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Visitors walk next to a Bombardier ZEFIRO 380 (L) and a Alstom 4th generation Pendolino high speed train at a trade fair in Berlin on Sept. 21, 2010.Fabrizio Bensch/Reuters

France’s Alstom SA will propose concessions to European regulators on Thursday, including the sale of a French rail factory, in an effort to win early antitrust approval for its planned purchase of Bombardier Inc’s transportation unit, three sources familiar with the matter said on Wednesday.

Alstom’s bid of up to €6.2 billion ($7.0 billion) for Bombardier’s unit was launched in February and the EU competition enforcer is likely to demand concessions to approve the deal.

Alstom unions are being summoned to an online meeting on Thursday where management will provide an update on discussions with the European Commission, two sources said.

Alstom is seeking to create the world’s No. 2 train manufacturer with the Bombardier unit purchase to better compete with Chinese leader CRRC Corp in its second attempt at a deal, after the European Commission blocked its planned merger with Siemens AG last year.

To secure regulatory approval, Alstom plans to offer a list of concessions, including asset sales in on-board signaling, high-speed trains and regional mainline trains.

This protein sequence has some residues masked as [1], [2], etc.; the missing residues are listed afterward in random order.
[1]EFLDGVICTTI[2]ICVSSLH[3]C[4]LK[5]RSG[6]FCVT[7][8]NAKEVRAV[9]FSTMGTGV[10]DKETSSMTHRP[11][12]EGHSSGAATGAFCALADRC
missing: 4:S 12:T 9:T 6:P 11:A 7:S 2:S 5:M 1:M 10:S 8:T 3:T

Thursday is the deadline for concessions during the EU’s preliminary review of the deal, with a decision due by July 16. Alstom expects to close the deal with Bombardier in the first half of 2021.

One plant on Alstom’s list is the Reichshoffen factory in Eastern France which has around 800 employees and produces mostly regional trains, although the final package may change, one of the sources said.

Sources declined to be identified as the discussions are confidential.

French unions are still hoping to keep the Reichshoffen site, a fourth source said.

Berlin-based Bombardier Transportation employs around 36,000 people and operates in 60 countries, building trains and providing services like signaling and maintenance to clients.

In Germany, Bombardier would not agree to offer a complete factory but is willing to give up one product to satisfy regulators, two sources said.

Alstom CEO Henri Poupart-Lafarge told shareholders on Wednesday in Paris the discussions with the European Commission are going “smoothly.”

Alstom declined to comment further. Bombardier referred questions about the deal terms to Alstom.

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